Id. at 517 (citations omitted).  The burden of proof is a preponderance of the evidence.[10] 

I.  Witness Credibility

            The trier of fact may judge the credibility of witnesses and has the discretion to believe all, part, or none of the testimony of any witness.[11]  The findings of fact reflect the Hearing Examiner determination that Goeller is not a credible witness.

            Goeller testified that Bellinghausen showed her an apartment on May 26, 2004.  Bellinghausen testified that he did not show her an apartment on that date because there were no apartments available to show.  He testified:[12]

 

 

 

            Q:  Okay, sir.  And when you received an application from Ms. Goeller, had you spoken with her earlier that day on May 26th?

 

            A:  On May 26th she came to get an application to fill out.  I spoke with her then.

 

            Q:  Okay.  And do you recall the substance of your conversation with Ms. Goeller on May 26th, 2004?

 

            A:  She asked me about apartments there and I told her, I said there is none available at this time, there -- no, none available.  And then she took the application.

 

            I said, “You can fill out the application and bring it back to me and if there would be down the road sometime, maybe an apartment” -- but back then and there we didn’t have any apartments ready.

 

            Q:  Okay.  And did you show Ms. Goeller an apartment?

 

            A:  No, I did not.

 

            Q:  Was there an apartment next to you that was vacant?

 

            A:  It was not exactly vacant.  It was not presentable to show to her because of the mess it was in.  I wouldn’t have showed nobody [sic] that apartment.

 

            Q:  But there was a vacancy?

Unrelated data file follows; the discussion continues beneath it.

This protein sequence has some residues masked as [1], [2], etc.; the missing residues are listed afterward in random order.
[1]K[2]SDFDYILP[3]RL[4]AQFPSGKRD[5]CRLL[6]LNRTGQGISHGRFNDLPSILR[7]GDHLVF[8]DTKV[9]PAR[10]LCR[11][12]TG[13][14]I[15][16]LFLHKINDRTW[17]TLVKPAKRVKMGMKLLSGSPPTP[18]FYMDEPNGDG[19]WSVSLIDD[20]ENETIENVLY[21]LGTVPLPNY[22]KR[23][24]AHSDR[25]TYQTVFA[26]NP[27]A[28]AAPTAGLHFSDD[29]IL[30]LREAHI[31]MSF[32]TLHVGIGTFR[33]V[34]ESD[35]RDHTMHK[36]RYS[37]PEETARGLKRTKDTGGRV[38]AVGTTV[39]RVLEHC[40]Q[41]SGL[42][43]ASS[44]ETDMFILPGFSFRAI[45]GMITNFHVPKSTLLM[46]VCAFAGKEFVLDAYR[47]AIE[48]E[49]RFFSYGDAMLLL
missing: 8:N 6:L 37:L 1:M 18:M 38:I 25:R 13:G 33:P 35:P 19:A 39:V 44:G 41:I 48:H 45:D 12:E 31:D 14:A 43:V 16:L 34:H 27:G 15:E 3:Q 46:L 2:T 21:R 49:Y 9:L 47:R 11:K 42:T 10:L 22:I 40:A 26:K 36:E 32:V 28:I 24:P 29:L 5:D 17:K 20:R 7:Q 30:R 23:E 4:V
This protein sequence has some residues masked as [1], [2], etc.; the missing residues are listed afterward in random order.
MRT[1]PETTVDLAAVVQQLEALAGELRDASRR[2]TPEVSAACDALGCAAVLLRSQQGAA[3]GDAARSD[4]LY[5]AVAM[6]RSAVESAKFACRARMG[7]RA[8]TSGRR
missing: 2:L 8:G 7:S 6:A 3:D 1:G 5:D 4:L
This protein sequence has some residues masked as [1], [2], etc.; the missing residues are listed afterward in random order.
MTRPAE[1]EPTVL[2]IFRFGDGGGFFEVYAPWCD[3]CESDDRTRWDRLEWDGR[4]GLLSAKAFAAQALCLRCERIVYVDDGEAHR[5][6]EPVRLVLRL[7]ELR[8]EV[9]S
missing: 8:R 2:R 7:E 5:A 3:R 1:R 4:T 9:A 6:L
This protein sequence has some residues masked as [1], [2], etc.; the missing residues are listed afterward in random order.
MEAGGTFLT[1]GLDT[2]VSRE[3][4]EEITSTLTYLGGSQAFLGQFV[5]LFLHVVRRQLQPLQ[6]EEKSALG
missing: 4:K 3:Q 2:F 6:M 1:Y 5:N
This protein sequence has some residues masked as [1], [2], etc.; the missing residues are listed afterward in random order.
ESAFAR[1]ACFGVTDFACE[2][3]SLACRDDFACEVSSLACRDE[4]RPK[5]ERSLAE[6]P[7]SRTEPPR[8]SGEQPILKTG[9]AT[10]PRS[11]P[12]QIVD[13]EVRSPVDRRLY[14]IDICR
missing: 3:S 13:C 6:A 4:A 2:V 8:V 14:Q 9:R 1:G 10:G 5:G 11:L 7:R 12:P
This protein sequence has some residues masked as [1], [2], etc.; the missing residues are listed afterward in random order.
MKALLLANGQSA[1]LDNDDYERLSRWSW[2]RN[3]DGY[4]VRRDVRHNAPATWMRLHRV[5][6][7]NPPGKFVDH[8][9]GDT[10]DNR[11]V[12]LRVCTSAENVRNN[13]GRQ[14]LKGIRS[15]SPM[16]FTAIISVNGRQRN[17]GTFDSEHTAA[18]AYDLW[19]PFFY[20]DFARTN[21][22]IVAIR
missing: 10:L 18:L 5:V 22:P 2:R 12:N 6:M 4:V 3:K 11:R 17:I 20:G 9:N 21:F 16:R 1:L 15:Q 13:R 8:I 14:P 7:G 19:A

A:  At that time, yes.

 

            Q:  Did you tell Ms. Goeller that there was a vacancy?

 

            A:  No, I didn’t.

 

            Q:  Why not?

 

            A:  Because it wasn’t exactly vacant because it wasn’t ready for anybody to move into.

 

(Emphasis added.)  Bellinghausen’s account of the condition of the apartment is supported by Pinkley’s testimony.  Bellinghausen’s testimony that he would not have shown the apartment to anyone in that condition is credible.  Goeller’s testimony is not.

 

 

            Goeller testified that she returned to Oak Ridge to take pictures[13] on June 1, 2004, and noticed that there were three apartments that appeared to be available.[14]  We believe Bellinghausen’s testimony that there were no apartments available on that date.  The one empty apartment was still unavailable to rent because of its condition, and it did not become available until Pinkley moved in and assisted in cleaning it.  Bellinghausen did not learn of another available apartment until late May of 2004, but considered this one already taken because of Turner’s prior request.

            At the hearing, Goeller admitted that she had lied about the time she had lived with her mother before the date she filled out the application.[15]  It is unclear when she lied – when she stated on her application for the apartment that she had lived with her mother for two months or when she testified at the hearing that she had only lived with her mother for two days before filling out the application.

            Respondents offered evidence of a check Goeller wrote to her mother on May 5, 2004, in the amount of $125.[16]  Goeller had no explanation for the May 5 check other than that she might have been visiting her mother.  She testified:[17]

            Q:  If you visit your mother, do you pay her for visiting?

 

            A:  Yes, I do because I’m using her electricity.  Yes, I do.  I always pay.  Yes, I do.  My mom’s on a low income.  She’s very poor.  Yes, I do.

 

            Q:  Ma’am, I’m marking now what’s Respondents’ J.  And on Respondents’ J, which was provided to me by Mr. Dashtaki, is check number 1525 payable to Trudy Wilson in the amount of $125.  Do you know what that would have been for?

 

            A:  Probably rent or some utilities.  I’m not sure.

 

 

 

            Q:  Okay.  Now --

 

            A:  I’d have to see it to know it and I can’t see it.

 

            Q:  I understand that.  But you’ve -- you’ve actually written a check to her before, right?

 

            A:  Yeah, but with my memory, I might -- I’m not sure which one it is.

 

            Q:  Ma’am, on the -- are you saying you have a poor memory?

 

            A:  Well, when I do take this medicine, yes, I do.  I have a hard time.  I get very dehydrated, I can’t drive and I get very sleepy.

 

            Q:  Ma’am, you provided this check to your mother on May the 5th of 2004 according to this document.  And from the bank statement, it has a date of 5/10/2004.  Would that be the date it cleared the bank?